So the question is one of how do we highlight the true “intelligence” aspect of artificial intelligence and bring that real AI to the forefront and diminish the whole brute force aspect of modern “GO AI”, which in truth is actually a hybrid of AI and that of good old fashioned brute force calculations which humans were never good at and never had a chance or a hope against computers anyway.
A way to do that would be to give human players “redo” attempts. Since by definition Go is not a ‘brute force-able’ game anyway, (ironically, otherwise computers would have beat humans at Go back in the 1960’s without need for DCNN etc) a 25kyu player could have unlimited redo’s and could spend the rest of his life and would never win a single game against something like AlphaGo 2017. But on the other hand it is fair to say that someone like Ke Jie and Lee Sedol, given sufficient redos, might find a particular branch in which they win out against AG and the likes of top AI Go programs in the future.
Since humans are by definition fallible and machines are by definition do not get tired or sleepy and do not slip up and make “miscalculations” etc, it would only actually be “fair” for a human vs computer competition to allow the humans to have a set number of attempts per game.
Or if that is not acceptable, then a more natural way to level the playing field to be fundamentally more equitable would be for AI programs to rely ONLY on the neural network component for play and not use any MCTS or anything remotely like it. Another possibility would be to allow the human to have a real board to do analysis, to let him put down stones and to analyze the different variations in a manner that does not prone to victimize him to the fallibility of his own mind and memory and visualization which cannot ever compare to the brute force ‘speed of light’ search that a computer could instantly perform.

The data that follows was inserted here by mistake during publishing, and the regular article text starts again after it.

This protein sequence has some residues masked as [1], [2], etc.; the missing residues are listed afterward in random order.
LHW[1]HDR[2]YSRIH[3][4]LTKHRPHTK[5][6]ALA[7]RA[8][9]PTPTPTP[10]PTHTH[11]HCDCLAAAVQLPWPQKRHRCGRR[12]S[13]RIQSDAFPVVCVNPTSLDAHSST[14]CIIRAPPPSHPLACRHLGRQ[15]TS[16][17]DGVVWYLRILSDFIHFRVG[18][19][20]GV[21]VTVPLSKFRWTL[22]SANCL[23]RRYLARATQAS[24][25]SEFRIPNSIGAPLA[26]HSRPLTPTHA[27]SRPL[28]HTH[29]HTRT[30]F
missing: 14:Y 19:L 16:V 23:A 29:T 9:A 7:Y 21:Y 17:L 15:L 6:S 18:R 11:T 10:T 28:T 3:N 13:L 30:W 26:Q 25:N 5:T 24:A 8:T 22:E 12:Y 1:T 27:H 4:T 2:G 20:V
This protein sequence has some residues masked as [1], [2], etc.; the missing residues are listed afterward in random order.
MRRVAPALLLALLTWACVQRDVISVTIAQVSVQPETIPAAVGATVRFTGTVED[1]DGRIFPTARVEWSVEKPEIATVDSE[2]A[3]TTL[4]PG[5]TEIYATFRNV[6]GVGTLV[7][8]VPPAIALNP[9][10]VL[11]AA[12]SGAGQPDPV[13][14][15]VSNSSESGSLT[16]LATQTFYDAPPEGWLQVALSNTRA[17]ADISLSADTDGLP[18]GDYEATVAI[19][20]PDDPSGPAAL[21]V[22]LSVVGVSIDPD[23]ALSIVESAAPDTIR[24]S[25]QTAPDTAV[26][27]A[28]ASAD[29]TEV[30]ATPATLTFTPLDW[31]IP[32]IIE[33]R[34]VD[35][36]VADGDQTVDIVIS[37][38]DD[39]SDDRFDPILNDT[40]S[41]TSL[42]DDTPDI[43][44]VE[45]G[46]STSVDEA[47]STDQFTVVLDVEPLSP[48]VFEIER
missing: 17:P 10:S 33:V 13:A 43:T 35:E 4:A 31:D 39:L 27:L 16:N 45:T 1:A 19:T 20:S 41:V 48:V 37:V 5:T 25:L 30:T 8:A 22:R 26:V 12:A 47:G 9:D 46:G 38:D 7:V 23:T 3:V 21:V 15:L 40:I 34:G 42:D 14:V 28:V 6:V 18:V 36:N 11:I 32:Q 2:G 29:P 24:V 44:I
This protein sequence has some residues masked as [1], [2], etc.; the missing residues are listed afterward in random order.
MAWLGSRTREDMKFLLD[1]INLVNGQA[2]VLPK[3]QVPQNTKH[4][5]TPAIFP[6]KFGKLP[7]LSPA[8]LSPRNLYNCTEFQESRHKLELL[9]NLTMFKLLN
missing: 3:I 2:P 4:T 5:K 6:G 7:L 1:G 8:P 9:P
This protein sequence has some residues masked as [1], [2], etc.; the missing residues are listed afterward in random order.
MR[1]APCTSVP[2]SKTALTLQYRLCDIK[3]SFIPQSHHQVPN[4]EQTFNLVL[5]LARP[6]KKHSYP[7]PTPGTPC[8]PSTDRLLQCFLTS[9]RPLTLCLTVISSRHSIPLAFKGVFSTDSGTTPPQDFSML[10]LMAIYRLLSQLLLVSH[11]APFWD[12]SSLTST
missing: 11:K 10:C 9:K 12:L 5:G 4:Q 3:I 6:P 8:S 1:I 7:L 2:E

Finally, once GO AI programs have cast aside the MCTS and other functional equals to the MCTS methods and the brute force components that humans could never compete against and was never really ‘artificial intelligence’ anyway and then to rely solely and exclusively on the emulation of neural networks instead, then the next step would be to reduce the dataset the AI has access to in a way that is quantitatively fair to the human counterpart. Train an AI from scratch and only give it access to play a very limited number of games, on par with what a human would be exposed to in his lifetime.
What is intuition? It is ability to extrapolate and learn from a subset of data. AlphaGo has played hundreds of millions of games within the span of a year or two. Is this true intuition when a top pro could only ever hope to play a tiny fraction of a fraction of that in his entire lifetime?
So the ultimate goal in AI would be to reach energy parity with human brain itself, to only use Nueral Network and no other brute force searching and whatnot, and exposing it to a limited dataset of games, comparable to what a human would be exposed to.
In human vs computer games, humans should be given a generous number of redo’s. The human should be given much more time than the computer, the computer should be capped to only a few seconds thinking per move, and not allowed to think on human time, no komi should be given to the computer, human should be allowed to pick which color, and finally the human should be given access and ability to consult with other humans during the game, and as well as ability to use a real go board in live match to physically play out and experiment with variations.